Tina Brown: farewell sexy beast, it’s time to move on
She is one of the great magazine editors, even if The Daily Beast failed, writes Nigel Horne
THE NEWS that Tina Brown is stepping down as editor of the New York current affairs website The Daily Beast marks a rare failure on the Brown CV, though not the first.
As Ed Pilkington said yesterday, writing of Tina's demise for The Guardian, "Many of the chapters in Brown's storied career begin with a blaze but end in bitterness, dispute or ignominy".
True - hubris stalks Tina Brown. She launched Talk magazine in 1999 with an extravagant party for 1,400 on Liberty Island and with a huge ambition to produce magazine articles strong enough to turn into movies. Her backers, the Weinstein brothers, lost a fortune and it lasted just three years.
As for The Daily Beast, bankrolled by the television tycoon Barry Diller, it looks great but it has never "gained traction" as Rem Reider, media editor at USA Today, puts it. She oversaw a merger with Newsweek that proved another expensive failure. Diller finally sold the Newsweek title last month and, as was confirmed this week, Tina's contract to edit the Beast will not be renewed when it runs out in January.
But Tina Brown does not deserve to be remembered for her failures: she was perhaps the most successful print magazine editor of her generation. She knew how to make a magazine smart and sexy, a pleasure to flick through and never a duty to read.
It all began at the ridiculously young age of 25 when she was made editor of Tatler, then a colourless society rag with a circulation of 10,000. Within four years it was selling 50,000 and everyone wanted in.
Vanity Fair, her first job in America, where she has stayed ever since, was similarly successful. Hiring big-name writers and the starriest photographers, she drove circulation from below 200,000 when she joined in 1984 to above 800,000 in the early 90s and helped create a new hey-day for magazine contributors.
In 1992, she moved to the New Yorker and made instant enemies, especially among older contributors, many of them novelists, who could no longer count on the venerable mag for a couple of big-bucks articles a year. (One of them, George Trow, flounced out accusing Brown of "kissing the ass of celebrity".)
The fact is, she brought the magazine into the modern age, made it more readable, and appointed some brilliant writers - among them Malcolm Gladwell, Adam Gopnik, David Remnick (her successor) and Anthony Lane (the best film critic on the planet) - who are still there today. No mean feat.
All editors have favourite articles they've commissioned down the years. Tina will have many to choose from. Among mine is one by the late, great Martin Harris who, when I was editing the Telegraph Magazine, I sent to New York in 1991 to interview Tina. The occasion was the launch in London of a UK edition of Vanity Fair.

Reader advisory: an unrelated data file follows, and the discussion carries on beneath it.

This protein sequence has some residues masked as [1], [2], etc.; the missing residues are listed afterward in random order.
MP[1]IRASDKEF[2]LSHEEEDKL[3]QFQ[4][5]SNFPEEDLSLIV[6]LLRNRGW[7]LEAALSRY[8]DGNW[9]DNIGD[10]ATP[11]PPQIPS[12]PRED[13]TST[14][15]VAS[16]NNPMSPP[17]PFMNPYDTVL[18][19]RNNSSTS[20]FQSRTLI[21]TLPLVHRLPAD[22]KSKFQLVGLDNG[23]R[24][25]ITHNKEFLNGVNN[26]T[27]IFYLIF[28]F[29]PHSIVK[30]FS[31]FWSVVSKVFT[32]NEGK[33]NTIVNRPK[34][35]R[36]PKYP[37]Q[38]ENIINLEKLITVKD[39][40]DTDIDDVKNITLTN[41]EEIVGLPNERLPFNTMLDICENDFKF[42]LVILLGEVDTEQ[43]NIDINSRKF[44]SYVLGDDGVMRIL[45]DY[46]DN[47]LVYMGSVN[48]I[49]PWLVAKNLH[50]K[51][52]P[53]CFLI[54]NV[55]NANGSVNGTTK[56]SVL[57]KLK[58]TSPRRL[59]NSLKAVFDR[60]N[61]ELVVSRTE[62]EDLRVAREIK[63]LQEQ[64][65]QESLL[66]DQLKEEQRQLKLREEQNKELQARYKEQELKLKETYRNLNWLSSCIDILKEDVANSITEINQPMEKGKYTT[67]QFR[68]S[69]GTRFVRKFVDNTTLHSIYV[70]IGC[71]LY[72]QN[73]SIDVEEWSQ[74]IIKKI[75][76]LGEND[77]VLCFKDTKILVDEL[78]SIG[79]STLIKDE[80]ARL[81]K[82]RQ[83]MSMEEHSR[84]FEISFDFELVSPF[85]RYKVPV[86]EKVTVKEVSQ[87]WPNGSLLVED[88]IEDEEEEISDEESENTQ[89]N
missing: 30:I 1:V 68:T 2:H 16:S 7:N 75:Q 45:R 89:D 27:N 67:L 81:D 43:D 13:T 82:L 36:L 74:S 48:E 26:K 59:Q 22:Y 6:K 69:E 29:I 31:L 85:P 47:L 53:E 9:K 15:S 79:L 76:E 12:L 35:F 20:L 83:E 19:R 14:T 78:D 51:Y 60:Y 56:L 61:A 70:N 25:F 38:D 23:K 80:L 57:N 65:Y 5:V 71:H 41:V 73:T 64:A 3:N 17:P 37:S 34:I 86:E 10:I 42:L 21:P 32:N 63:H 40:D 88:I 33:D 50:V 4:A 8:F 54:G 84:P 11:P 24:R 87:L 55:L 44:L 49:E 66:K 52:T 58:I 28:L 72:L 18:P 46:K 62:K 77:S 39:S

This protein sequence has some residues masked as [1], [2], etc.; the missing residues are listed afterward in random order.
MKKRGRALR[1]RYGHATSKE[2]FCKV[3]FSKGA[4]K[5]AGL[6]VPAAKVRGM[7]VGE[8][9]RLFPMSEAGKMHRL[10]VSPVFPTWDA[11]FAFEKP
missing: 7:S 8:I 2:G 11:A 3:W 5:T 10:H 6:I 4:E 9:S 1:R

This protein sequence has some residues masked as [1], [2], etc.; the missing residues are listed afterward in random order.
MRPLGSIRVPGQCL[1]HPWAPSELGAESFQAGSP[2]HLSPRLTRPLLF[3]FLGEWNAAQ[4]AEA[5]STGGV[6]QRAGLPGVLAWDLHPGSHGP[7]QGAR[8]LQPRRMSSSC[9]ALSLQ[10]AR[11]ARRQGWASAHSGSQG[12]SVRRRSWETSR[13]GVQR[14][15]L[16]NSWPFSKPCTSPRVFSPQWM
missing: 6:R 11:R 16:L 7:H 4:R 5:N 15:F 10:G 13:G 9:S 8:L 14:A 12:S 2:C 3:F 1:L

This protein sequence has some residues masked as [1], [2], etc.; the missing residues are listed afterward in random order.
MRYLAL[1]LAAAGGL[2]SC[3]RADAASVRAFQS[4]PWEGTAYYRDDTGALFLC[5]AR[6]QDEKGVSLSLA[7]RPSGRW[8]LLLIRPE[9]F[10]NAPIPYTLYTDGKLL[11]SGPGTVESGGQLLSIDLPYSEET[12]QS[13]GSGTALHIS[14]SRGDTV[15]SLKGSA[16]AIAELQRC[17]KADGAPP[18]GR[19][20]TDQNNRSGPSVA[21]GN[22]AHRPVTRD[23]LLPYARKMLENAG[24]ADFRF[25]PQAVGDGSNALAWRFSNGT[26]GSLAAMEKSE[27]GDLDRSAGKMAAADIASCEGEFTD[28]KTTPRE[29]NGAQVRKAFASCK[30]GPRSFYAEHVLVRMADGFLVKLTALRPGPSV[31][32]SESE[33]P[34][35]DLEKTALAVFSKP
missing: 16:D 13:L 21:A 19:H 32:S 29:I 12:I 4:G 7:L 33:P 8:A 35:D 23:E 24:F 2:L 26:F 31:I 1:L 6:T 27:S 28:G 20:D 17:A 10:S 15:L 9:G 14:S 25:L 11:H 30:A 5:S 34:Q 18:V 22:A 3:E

In search of some tart comments about his subject, who was hugely famous in New York media circles after seven years editing Vanity Fair, Martin met a brick wall. "The best editor I ever worked for," one person told him. "Smart, tough, funny, sexy, brilliant," said another. "Getting a job with Tina was like dying and waking up in hack heaven," said a third.
Martin's best hope of building a profile that wouldn't be hagiography was that sparks would fly when he actually met Tina. She didn't disappoint.
He asked if it was true that she had a personal trainer on call.
Tina: "Yes, it's true. He comes around at 6.30 and looks like Superman. Another line for your status-sneer paragraph."
Ouch! Later they were whisked by limousine to lunch at the Four Seasons where a "gushy woman" came over to their table.
Gushy woman: "Tina! We simply havetohave lunch, honey."
Tina: "Well... Maybe breakfast."
Gushy woman: "Breakfast! Honey, I'm a breakfast person."
Which made Martin snigger - which in turn made Tina very cross. She is a serious person, she wanted Martin to know. She hoped his article was not going to be all about her clothes and New York lifestyle.
And it wasn't. Martin Harris wrote a wonderful portrait of a devastatingly assured woman in the prime of her career.
It's a shame she couldn't have made more of a success of The Daily Beast. But, hell, her talents are to match great writers to great stories, to persuade photographers to deliver the impossible, to write slick headlines - ‘Deeper, crisper and breaking even' was what she put on the cover of her second Christmas issue of Tatler - and to tweak and shimmy and make the finished product a perfect joy.
Achieving the numbers to make a modern news website profitable, in the age of search engine optimisation and user interaction analytics, requires a different skill set. Time to move on. ·